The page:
This is my personal blog. The views expressed here do not necessarily represent those of the congregations or presbytery I serve.

Thursday, August 7, 2008

Doctrine is a guide to practice

I am wondering if the whole point of doctrine is as a guide to practice.

Surely doctrine cannot be an end in itself. This is the fallacy of those who would make cognitive assent to certain doctrines tantamount to faith. Or the assumption that doctrines are framed propositions which summarize the essential truths found in Scripture. Then cognitive assent to these truths is tantamount to faith.

Clearly faith is not merely propositional in the sense that it is just a matter of mental agreement to a set of facts. Faith is better understood as "trust" in that it involves the whole person and actual, bodily commitments and actions.

Therefore, to have faith or to believe has to do with more than something that happens in your brain; it has to do with something that has extension into the world in our practices and actions.

Among the plethora Scripture passages which support this understanding I present two of my favorites: Jesus says that it is not those who say "Lord, Lord," who inherit the Kingdom of God but those who do the will of my father in heaven. And the parable of the two brothers who were requested by their father to work in the field. One assented, but later didn’t actually go to the field; the other refused, but later actually did go to the field. Obviously, it was the one who did the work, not the one who merely talked the talk, who did the father’s will.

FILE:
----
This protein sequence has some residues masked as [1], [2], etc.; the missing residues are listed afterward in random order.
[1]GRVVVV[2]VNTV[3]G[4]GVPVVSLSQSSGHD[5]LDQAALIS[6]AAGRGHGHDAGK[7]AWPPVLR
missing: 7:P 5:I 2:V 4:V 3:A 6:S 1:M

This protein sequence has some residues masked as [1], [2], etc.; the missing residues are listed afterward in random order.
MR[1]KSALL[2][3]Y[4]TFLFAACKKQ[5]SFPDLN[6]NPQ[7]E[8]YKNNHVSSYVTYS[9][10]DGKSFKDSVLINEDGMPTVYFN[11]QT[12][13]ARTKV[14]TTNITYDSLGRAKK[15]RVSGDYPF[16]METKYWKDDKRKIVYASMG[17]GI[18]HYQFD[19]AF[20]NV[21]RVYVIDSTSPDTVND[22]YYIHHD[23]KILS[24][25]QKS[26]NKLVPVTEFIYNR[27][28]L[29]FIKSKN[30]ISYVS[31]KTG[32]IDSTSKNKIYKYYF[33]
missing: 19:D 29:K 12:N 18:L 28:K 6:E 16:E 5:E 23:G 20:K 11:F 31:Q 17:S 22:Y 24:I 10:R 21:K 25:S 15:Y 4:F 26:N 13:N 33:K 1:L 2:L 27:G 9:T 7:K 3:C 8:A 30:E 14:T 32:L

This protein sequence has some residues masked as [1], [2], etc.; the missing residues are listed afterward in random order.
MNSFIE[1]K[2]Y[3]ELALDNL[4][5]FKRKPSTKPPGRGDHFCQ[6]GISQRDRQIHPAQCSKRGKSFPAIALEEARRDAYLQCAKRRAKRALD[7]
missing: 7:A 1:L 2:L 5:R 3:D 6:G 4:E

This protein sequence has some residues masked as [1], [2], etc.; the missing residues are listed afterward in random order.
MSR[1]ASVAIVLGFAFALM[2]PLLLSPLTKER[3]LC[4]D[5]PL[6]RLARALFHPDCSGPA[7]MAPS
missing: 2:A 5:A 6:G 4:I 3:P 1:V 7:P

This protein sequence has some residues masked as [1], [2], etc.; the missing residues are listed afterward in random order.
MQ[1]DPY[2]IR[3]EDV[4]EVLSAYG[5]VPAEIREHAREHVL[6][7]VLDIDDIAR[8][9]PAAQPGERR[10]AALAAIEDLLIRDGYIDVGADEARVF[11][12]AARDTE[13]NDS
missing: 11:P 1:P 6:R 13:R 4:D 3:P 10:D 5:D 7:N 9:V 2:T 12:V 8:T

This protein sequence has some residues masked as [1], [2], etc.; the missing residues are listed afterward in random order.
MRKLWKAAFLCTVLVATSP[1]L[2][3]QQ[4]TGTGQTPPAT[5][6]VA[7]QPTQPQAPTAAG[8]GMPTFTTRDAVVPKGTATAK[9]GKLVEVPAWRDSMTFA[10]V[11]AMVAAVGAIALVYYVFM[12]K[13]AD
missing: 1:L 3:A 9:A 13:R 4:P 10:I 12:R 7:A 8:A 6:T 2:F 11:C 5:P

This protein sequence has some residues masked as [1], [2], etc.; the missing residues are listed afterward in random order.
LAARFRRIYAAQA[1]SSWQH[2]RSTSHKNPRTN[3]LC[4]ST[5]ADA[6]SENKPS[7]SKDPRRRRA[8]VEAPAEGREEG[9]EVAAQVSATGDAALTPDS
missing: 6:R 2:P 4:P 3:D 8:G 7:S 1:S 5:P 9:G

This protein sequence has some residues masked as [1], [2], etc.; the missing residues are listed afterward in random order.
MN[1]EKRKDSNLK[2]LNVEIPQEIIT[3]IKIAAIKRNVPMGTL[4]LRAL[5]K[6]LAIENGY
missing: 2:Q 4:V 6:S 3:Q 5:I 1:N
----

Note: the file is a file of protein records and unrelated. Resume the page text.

Practice, lifestyle, actions, what we do: this is the point of Christian faith. If it serves any purpose then theological doctrines must relate to practice. They must guide and inform correct — that is, effective, fruitful, faithful — practice. Practice that actually reflects and brings the practitioner and others closer to the Kingdom of God.

The basic doctrines of Christianity, such as the Trinity and the dual natures of Christ, are not just descriptive about a truth that is irrelevant or immaterial to practice. They have to guide and inform practice. That is in fact why we have them. Not to think of the faith in these ways leads to bad practices which do not reflect the Kingdom of God.

The simple idea that the universe is created by God leads to a whole set of attitudes which govern practice and our activity in the world. To wit: the creation is good, the creation is not identical with God, we are part of creation, the creation belongs to God and should be addressed with the respect and awe accorded the property of another which we are graciously allowed to use, etc.

This and other inferences from the doctrine that says God created the universe lead people and communities to live in certain ways and to reject other ways of living. The creation is not an indifferent, amoral, object we may dispose of as we please. It is not an evil prison in which we are trapped from which we need to escape. And so forth.

The gathered community of believers then needs to take the doctrine and, always holding it up to the standard of the Word of God, Jesus Christ (another doctrinal commitment itself), measure and evaluate our individual and communal practice. Do our actions reflect this thing we claim is true? Do we live in the world as if God created it and gave it to us as stewards? Do we cherish and respect the creation and everything in it as Christ did? Where do we fall short in this effort and how do we improve?

This is just one example examined very perfunctorily. The point is that doctrine is a guide to practice.

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